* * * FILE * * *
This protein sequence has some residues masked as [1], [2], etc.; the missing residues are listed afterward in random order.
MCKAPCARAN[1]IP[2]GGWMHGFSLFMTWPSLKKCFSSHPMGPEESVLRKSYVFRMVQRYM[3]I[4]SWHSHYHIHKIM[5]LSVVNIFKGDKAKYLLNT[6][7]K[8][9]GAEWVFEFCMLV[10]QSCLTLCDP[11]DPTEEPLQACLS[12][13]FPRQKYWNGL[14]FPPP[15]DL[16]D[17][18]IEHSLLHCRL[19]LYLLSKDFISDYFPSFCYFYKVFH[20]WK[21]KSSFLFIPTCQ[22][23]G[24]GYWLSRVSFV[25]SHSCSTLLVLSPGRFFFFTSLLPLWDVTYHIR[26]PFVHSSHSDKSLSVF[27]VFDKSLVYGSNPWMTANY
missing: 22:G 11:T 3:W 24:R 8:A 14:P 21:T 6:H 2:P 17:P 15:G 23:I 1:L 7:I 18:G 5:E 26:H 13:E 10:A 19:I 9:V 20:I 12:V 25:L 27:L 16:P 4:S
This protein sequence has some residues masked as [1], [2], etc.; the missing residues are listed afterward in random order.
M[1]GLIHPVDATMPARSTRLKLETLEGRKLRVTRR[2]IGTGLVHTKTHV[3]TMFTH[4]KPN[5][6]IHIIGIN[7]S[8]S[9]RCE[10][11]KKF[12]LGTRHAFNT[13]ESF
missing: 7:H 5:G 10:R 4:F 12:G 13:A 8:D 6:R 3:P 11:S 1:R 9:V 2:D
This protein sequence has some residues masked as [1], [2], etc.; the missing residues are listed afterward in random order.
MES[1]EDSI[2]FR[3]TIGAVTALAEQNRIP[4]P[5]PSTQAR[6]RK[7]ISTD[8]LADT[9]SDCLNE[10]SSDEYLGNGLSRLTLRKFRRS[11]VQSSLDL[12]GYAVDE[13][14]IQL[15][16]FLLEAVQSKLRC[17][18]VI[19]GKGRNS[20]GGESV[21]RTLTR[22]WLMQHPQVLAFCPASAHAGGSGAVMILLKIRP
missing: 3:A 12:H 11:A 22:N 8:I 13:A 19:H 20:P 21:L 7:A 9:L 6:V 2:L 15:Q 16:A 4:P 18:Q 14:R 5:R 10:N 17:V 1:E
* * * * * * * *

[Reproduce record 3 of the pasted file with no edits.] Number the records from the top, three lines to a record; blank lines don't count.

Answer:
This protein sequence has some residues masked as [1], [2], etc.; the missing residues are listed afterward in random order.
MES[1]EDSI[2]FR[3]TIGAVTALAEQNRIP[4]P[5]PSTQAR[6]RK[7]ISTD[8]LADT[9]SDCLNE[10]SSDEYLGNGLSRLTLRKFRRS[11]VQSSLDL[12]GYAVDE[13][14]IQL[15][16]FLLEAVQSKLRC[17][18]VI[19]GKGRNS[20]GGESV[21]RTLTR[22]WLMQHPQVLAFCPASAHAGGSGAVMILLKIRP
missing: 3:A 12:H 11:A 22:N 8:I 13:A 19:H 20:P 21:L 7:A 9:L 6:V 2:L 15:Q 16:A 4:P 18:Q 14:R 5:R 10:N 17:V 1:E